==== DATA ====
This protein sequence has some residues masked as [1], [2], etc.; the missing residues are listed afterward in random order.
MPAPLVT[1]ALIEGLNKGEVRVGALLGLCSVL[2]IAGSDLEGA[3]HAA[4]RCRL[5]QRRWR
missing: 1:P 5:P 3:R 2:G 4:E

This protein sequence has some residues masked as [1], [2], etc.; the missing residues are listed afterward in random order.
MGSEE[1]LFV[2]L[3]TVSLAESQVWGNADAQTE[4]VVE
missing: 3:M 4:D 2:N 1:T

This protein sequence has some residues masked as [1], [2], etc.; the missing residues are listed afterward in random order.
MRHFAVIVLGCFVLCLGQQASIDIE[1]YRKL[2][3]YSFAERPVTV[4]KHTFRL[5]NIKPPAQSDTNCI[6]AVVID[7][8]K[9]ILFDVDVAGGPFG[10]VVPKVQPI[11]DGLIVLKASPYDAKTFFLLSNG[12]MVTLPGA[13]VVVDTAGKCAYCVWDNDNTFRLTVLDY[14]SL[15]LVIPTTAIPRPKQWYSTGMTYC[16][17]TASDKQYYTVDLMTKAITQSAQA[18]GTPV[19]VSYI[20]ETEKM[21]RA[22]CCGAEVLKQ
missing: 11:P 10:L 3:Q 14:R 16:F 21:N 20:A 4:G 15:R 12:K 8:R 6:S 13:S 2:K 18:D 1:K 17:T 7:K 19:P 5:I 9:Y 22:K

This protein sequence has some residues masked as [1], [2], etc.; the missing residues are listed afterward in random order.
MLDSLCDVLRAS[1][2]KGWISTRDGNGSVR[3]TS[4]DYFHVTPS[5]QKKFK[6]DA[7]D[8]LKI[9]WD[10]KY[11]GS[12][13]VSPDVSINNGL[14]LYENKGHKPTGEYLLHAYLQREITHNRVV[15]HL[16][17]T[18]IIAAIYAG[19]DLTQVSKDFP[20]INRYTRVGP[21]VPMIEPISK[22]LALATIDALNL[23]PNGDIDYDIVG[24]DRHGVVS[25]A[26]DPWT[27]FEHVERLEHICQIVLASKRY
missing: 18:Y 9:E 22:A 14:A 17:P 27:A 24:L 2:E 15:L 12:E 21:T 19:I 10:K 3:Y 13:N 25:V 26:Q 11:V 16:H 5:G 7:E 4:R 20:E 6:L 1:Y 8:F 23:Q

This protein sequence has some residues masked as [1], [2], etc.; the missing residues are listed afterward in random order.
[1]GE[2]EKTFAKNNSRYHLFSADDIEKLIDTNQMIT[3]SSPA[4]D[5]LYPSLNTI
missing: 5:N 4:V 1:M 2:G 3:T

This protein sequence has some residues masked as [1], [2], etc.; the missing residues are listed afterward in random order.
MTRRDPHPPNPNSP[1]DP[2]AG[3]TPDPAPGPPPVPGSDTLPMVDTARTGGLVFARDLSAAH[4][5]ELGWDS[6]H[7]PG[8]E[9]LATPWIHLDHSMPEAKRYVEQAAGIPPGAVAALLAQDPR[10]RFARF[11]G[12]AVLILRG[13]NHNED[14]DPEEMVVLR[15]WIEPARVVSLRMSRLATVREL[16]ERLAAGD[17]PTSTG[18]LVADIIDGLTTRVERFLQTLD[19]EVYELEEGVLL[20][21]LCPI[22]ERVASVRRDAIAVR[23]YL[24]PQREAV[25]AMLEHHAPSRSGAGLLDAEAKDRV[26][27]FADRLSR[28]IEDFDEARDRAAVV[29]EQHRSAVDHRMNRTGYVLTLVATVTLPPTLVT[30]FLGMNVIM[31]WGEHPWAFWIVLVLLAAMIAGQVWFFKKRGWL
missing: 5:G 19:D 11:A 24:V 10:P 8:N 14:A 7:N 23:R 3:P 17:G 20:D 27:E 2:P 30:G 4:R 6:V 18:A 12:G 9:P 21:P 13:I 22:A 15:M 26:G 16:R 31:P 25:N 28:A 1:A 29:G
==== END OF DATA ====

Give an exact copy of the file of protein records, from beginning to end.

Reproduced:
This protein sequence has some residues masked as [1], [2], etc.; the missing residues are listed afterward in random order.
MPAPLVT[1]ALIEGLNKGEVRVGALLGLCSVL[2]IAGSDLEGA[3]HAA[4]RCRL[5]QRRWR
missing: 1:P 5:P 3:R 2:G 4:E

This protein sequence has some residues masked as [1], [2], etc.; the missing residues are listed afterward in random order.
MGSEE[1]LFV[2]L[3]TVSLAESQVWGNADAQTE[4]VVE
missing: 3:M 4:D 2:N 1:T

This protein sequence has some residues masked as [1], [2], etc.; the missing residues are listed afterward in random order.
MRHFAVIVLGCFVLCLGQQASIDIE[1]YRKL[2][3]YSFAERPVTV[4]KHTFRL[5]NIKPPAQSDTNCI[6]AVVID[7][8]K[9]ILFDVDVAGGPFG[10]VVPKVQPI[11]DGLIVLKASPYDAKTFFLLSNG[12]MVTLPGA[13]VVVDTAGKCAYCVWDNDNTFRLTVLDY[14]SL[15]LVIPTTAIPRPKQWYSTGMTYC[16][17]TASDKQYYTVDLMTKAITQSAQA[18]GTPV[19]VSYI[20]ETEKM[21]RA[22]CCGAEVLKQ
missing: 11:P 10:L 3:Q 14:R 16:F 21:N 20:A 4:G 15:R 12:K 8:R 6:S 13:S 2:K 18:D 1:K 17:T 7:K 19:P 5:I 9:Y 22:K

This protein sequence has some residues masked as [1], [2], etc.; the missing residues are listed afterward in random order.
MLDSLCDVLRAS[1][2]KGWISTRDGNGSVR[3]TS[4]DYFHVTPS[5]QKKFK[6]DA[7]D[8]LKI[9]WD[10]KY[11]GS[12][13]VSPDVSINNGL[14]LYENKGHKPTGEYLLHAYLQREITHNRVV[15]HL[16][17]T[18]IIAAIYAG[19]DLTQVSKDFP[20]INRYTRVGP[21]VPMIEPISK[22]LALATIDALNL[23]PNGDIDYDIVG[24]DRHGVVS[25]A[26]DPWT[27]FEHVERLEHICQIVLASKRY
missing: 18:Y 9:E 22:A 14:A 17:P 27:A 24:L 2:E 15:L 12:E 21:T 19:I 10:K 3:Y 13:N 25:V 26:Q 11:V 16:H 5:G 7:E 4:R 20:E 6:L 1:Y 8:F 23:Q

This protein sequence has some residues masked as [1], [2], etc.; the missing residues are listed afterward in random order.
[1]GE[2]EKTFAKNNSRYHLFSADDIEKLIDTNQMIT[3]SSPA[4]D[5]LYPSLNTI
missing: 5:N 4:V 1:M 2:G 3:T

This protein sequence has some residues masked as [1], [2], etc.; the missing residues are listed afterward in random order.
MTRRDPHPPNPNSP[1]DP[2]AG[3]TPDPAPGPPPVPGSDTLPMVDTARTGGLVFARDLSAAH[4][5]ELGWDS[6]H[7]PG[8]E[9]LATPWIHLDHSMPEAKRYVEQAAGIPPGAVAALLAQDPR[10]RFARF[11]G[12]AVLILRG[13]NHNED[14]DPEEMVVLR[15]WIEPARVVSLRMSRLATVREL[16]ERLAAGD[17]PTSTG[18]LVADIIDGLTTRVERFLQTLD[19]EVYELEEGVLL[20][21]LCPI[22]ERVASVRRDAIAVR[23]YL[24]PQREAV[25]AMLEHHAPSRSGAGLLDAEAKDRV[26][27]FADRLSR[28]IEDFDEARDRAAVV[29]EQHRSAVDHRMNRTGYVLTLVATVTLPPTLVT[30]FLGMNVIM[31]WGEHPWAFWIVLVLLAAMIAGQVWFFKKRGWL
missing: 5:G 19:D 11:A 24:V 10:P 8:N 14:A 7:N 23:R 3:P 17:G 20:D 27:E 2:P 30:G 4:R 6:V 18:A 12:G 9:P 21:P 13:I 22:A 15:M 26:G 16:R 31:P 25:N 28:A 1:A 29:G